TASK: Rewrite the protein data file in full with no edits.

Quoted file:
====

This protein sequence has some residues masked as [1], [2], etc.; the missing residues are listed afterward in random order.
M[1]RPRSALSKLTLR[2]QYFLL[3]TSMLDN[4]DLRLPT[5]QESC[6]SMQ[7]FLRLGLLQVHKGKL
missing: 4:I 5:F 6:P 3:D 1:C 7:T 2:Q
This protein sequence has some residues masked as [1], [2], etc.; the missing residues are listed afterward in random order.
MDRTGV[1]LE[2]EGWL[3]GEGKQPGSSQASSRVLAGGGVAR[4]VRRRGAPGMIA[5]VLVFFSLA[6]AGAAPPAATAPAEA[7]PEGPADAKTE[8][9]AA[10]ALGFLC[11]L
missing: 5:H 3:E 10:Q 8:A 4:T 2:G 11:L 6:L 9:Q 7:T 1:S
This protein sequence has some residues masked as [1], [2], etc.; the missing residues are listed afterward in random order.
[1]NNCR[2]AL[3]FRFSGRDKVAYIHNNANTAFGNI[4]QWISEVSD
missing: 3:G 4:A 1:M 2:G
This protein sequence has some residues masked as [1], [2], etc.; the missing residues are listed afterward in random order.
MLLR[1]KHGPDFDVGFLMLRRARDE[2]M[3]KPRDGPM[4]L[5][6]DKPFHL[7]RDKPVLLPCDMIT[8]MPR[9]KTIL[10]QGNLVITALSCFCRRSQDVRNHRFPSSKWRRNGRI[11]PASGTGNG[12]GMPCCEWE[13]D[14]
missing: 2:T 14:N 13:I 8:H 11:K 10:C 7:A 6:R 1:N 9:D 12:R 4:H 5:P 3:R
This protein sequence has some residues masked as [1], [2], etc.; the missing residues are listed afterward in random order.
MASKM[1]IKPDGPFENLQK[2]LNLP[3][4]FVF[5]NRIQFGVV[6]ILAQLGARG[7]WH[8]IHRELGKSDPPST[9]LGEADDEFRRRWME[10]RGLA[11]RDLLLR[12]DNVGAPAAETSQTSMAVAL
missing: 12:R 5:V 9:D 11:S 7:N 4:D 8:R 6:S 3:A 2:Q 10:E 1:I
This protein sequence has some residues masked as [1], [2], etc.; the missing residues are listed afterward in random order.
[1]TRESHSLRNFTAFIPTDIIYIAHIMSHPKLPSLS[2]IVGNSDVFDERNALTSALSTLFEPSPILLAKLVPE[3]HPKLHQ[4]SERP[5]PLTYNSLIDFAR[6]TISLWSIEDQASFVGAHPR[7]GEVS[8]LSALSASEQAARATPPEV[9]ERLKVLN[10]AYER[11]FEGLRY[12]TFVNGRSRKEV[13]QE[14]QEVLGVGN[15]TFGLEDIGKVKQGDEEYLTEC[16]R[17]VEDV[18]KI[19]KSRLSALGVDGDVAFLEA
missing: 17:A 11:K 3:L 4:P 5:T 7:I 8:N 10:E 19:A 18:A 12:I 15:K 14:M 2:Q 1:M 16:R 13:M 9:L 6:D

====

This protein sequence has some residues masked as [1], [2], etc.; the missing residues are listed afterward in random order.
M[1]RPRSALSKLTLR[2]QYFLL[3]TSMLDN[4]DLRLPT[5]QESC[6]SMQ[7]FLRLGLLQVHKGKL
missing: 4:I 5:F 6:P 3:D 1:C 7:T 2:Q
This protein sequence has some residues masked as [1], [2], etc.; the missing residues are listed afterward in random order.
MDRTGV[1]LE[2]EGWL[3]GEGKQPGSSQASSRVLAGGGVAR[4]VRRRGAPGMIA[5]VLVFFSLA[6]AGAAPPAATAPAEA[7]PEGPADAKTE[8][9]AA[10]ALGFLC[11]L
missing: 5:H 3:E 10:Q 8:A 4:T 2:G 11:L 6:L 9:Q 7:T 1:S
This protein sequence has some residues masked as [1], [2], etc.; the missing residues are listed afterward in random order.
[1]NNCR[2]AL[3]FRFSGRDKVAYIHNNANTAFGNI[4]QWISEVSD
missing: 3:G 4:A 1:M 2:G
This protein sequence has some residues masked as [1], [2], etc.; the missing residues are listed afterward in random order.
MLLR[1]KHGPDFDVGFLMLRRARDE[2]M[3]KPRDGPM[4]L[5][6]DKPFHL[7]RDKPVLLPCDMIT[8]MPR[9]KTIL[10]QGNLVITALSCFCRRSQDVRNHRFPSSKWRRNGRI[11]PASGTGNG[12]GMPCCEWE[13]D[14]
missing: 2:T 14:N 13:I 8:H 11:K 10:C 7:A 6:R 1:N 9:D 12:R 4:H 5:P 3:R
This protein sequence has some residues masked as [1], [2], etc.; the missing residues are listed afterward in random order.
MASKM[1]IKPDGPFENLQK[2]LNLP[3][4]FVF[5]NRIQFGVV[6]ILAQLGARG[7]WH[8]IHRELGKSDPPST[9]LGEADDEFRRRWME[10]RGLA[11]RDLLLR[12]DNVGAPAAETSQTSMAVAL
missing: 12:R 5:V 9:D 11:S 7:N 4:D 8:R 6:S 3:A 2:Q 10:E 1:I
This protein sequence has some residues masked as [1], [2], etc.; the missing residues are listed afterward in random order.
[1]TRESHSLRNFTAFIPTDIIYIAHIMSHPKLPSLS[2]IVGNSDVFDERNALTSALSTLFEPSPILLAKLVPE[3]HPKLHQ[4]SERP[5]PLTYNSLIDFAR[6]TISLWSIEDQASFVGAHPR[7]GEVS[8]LSALSASEQAARATPPEV[9]ERLKVLN[10]AYER[11]FEGLRY[12]TFVNGRSRKEV[13]QE[14]QEVLGVGN[15]TFGLEDIGKVKQGDEEYLTEC[16]R[17]VEDV[18]KI[19]KSRLSALGVDGDVAFLEA
missing: 17:A 11:K 3:L 4:P 5:T 7:I 8:N 10:E 19:A 18:A 12:I 15:K 14:M 2:Q 1:M 16:R 13:M 9:L 6:D